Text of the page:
Two hours more passed without rest or deviation from the course. Vegetation entirely ceased. The sand, so crusted on the surface that it broke into rattling flakes at every step, held undisputed sway. The Jebel was out of view, and there was no landmark visible. The shadow that before followed had now shifted to the north, and was keeping even race with the objects which cast it; and as there was no sign of halting, the conduct of the traveller became each moment more strange.
No one, be it remembered, seeks the desert for a pleasure-ground. Life and business traverse it by paths along which the bones of things dead are strewn as so many blazons. Such are the roads from well to well, from pasture to pasture. The heart of the most veteran sheik beats quicker when he finds himself alone in the pathless tracts. So the man with whom we are dealing could not have been in search of pleasure; neither was his manner that of a fugitive; not once did he look behind him. In such situations fear and curiosity are the most common sensations; he was not moved by them. When men are lonely, they stoop to any companionship; the dog becomes a comrade, the horse a friend, and it is no shame to shower them with caresses and speeches of love. The camel received no such token, not a touch, not a word.”
Lew Wallace (10 april 1827 – 15 februari 1905)
Scene uit de mini-serie uit 2010 met Joseph Morgan als Ben Hur en Jack Hawkins als admiraal Arrius
Uit: Lassie Come-Home
“For the first four days Lassie traveled without pause, resting only briefly during the nights. The urge to travel south burned in her like a fever, and nothing could replace it.
On the fifth day a new demand began to gnaw at her senses. It was the call of hunger. The command to travel had blotted it out at first, but now it was insistent.
She had had no trouble in finding streams to quench her thirst, but the problem of getting food was one far removed from her protected life. From her first memory, food had never been her responsibility. At stated times it was provided for her. Man put it down before her in a platter. She had been taught carefully that that was her portion, and she must never eat any food that lay elsewhere. Year after year, that lesson had been driven into her.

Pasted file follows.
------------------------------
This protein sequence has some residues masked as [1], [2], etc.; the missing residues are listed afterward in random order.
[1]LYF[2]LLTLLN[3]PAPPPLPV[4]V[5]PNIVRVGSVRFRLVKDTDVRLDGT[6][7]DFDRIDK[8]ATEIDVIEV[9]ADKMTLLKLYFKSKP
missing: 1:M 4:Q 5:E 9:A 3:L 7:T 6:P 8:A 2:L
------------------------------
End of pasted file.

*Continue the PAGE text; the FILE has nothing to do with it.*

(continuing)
Food was not her responsibility. Man provided it.
But now, suddenly, the training and conditioning of a lifetime were useless. There was no man to put down a pan of food each afternoon. And yet this aristocratic animal must learn to exist.
Lassie found the way. She did not reason it out as a human being would. Human beings have imagination-they can pictureevents and circumstances before they meet them. Dogs cannot do this, they must wait blindly until the circumstance faces them and then do their best to meet it.
Yet how could Lassie meet this new problem? She had not the brain of a man to reason about it. She could not base her conduct on the past experience of others of her kind, which is another human method. A young child does not have to undergo many dangerous experiences in life to find out the result, for his parents and other older persons can tell him from their acquired knowledge what will result in such a case.”
Eric Knight (10 april 1897 – 14 januari 1943)
Lassie en Timmy (John Provost) uit de televisieserie (1957 – 1964)
In State (Fragment)
'Three cold, bright moons have marched and wheeled;
And the white cerement that revealed
A Figure stretched upon a Shield,
Is turned to verdure; and the Land is now one mighty Battlefield.
'And lo, the children which she bred,
And more than all else cherished,
To make them true in heart and head,
Stand face to face, as mortal foes with their swords crossed above the dead.
'Each hath a mighty stroke and stride:
One true, - the more that he is tried;
The other dark and evil-eyed; -
And by the hand of one of them, his own dear mother surely died!
'As stealthy step, a gleam of hell, -
It is the simple truth to tell, -
The Son stabbed and the Mother fell:
And so she lies, and mute and pale, and pure and irreproachable!
'And then the battle-trumpet blew;
And the true brother sprang and drew
His blade to smite the traitor through;
And so they clashed above the bier, and the Night sweated bloody dew.
Forceythe Willson (10 april 1837 – 2 februari 1867)